An international team led by the University of Bern has discovered a “mini-Neptune” exoplanet orbiting a red dwarf-type star. According to the work, published in the journal Astronomy and Astrophysics, it is the most “eccentric” planet ever discovered near a cold star.
Nicole Schench’s team at the Center for Space and Habitability at the University of Bern discovered this exoplanet named TOI-2257 b using the transit method. The latter involves observing the decrease in the brightness of the star during the passage of the planet and allows the orbit and diameter to be deduced.
Specifically, the researchers used data collected by the SAINT-EX (Searching and Characterization of Transiting Exoplanets) telescope located in Mexico. They were able to determine that TOI-2257 b orbits its star in 35 days and has a radius slightly more than twice that of Earth.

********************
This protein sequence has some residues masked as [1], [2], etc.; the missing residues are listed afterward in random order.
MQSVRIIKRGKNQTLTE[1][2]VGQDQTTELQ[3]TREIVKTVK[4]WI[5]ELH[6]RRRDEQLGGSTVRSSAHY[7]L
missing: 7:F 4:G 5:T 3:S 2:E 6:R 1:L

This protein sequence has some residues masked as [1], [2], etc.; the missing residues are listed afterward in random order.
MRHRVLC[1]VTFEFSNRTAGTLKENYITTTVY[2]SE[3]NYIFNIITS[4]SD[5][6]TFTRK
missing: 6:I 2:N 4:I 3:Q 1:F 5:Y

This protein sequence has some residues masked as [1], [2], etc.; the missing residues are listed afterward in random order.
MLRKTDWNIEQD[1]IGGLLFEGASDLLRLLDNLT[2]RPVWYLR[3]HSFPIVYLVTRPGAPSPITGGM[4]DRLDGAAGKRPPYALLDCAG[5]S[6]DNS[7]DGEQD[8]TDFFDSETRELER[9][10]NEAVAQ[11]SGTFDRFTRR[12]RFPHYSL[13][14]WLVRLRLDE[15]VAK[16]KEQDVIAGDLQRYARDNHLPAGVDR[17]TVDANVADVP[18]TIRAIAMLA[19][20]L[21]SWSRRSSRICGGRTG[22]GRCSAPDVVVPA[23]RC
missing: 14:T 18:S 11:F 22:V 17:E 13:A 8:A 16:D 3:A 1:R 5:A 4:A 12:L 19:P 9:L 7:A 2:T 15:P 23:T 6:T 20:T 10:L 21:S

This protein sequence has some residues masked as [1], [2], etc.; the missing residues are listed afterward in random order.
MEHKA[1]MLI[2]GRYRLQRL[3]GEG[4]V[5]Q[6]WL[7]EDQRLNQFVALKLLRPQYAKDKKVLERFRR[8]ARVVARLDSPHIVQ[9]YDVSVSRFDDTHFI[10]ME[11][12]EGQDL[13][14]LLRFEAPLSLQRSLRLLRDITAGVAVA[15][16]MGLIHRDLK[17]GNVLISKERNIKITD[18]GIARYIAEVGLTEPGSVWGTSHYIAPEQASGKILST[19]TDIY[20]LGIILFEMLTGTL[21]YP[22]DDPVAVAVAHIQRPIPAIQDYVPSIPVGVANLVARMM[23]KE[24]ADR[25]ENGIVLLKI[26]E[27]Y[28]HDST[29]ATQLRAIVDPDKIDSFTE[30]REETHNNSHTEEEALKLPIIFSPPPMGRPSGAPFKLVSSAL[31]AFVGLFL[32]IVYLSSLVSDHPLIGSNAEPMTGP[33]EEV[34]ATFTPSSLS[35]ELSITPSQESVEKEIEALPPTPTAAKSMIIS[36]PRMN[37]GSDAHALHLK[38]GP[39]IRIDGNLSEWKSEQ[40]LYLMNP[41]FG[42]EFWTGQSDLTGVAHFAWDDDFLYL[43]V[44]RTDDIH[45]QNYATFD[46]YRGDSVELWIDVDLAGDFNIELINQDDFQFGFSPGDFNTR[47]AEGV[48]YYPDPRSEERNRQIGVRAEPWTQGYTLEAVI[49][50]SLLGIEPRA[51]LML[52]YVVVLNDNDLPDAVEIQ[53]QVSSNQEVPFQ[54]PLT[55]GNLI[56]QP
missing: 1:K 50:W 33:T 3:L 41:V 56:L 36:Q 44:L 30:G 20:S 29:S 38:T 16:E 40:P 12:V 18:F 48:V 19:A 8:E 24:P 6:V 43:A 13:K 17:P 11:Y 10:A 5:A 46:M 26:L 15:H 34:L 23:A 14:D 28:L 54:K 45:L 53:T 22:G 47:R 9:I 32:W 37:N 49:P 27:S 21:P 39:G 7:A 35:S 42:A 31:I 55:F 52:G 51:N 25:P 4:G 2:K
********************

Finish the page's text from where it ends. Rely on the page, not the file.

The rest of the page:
a unique class
This exoplanet does not describe a cycle around its star, but it has a notably eccentric orbit, meaning that the temperature there oscillates between -80 °C and +100 °C, notes Nicole Schaen. Points out, which was quoted in a press release from the university on Friday. ,
According to the authors, this unprecedented trajectory near a red dwarf can be explained by the presence of a giant planet in the system. Additional research may confirm this, especially thanks to the James-Webb Space Telescope launched on December 25.
Several Swiss teams have achieved observation times on this telescope, which should revolutionize the study of the universe, and exoplanets in particular.
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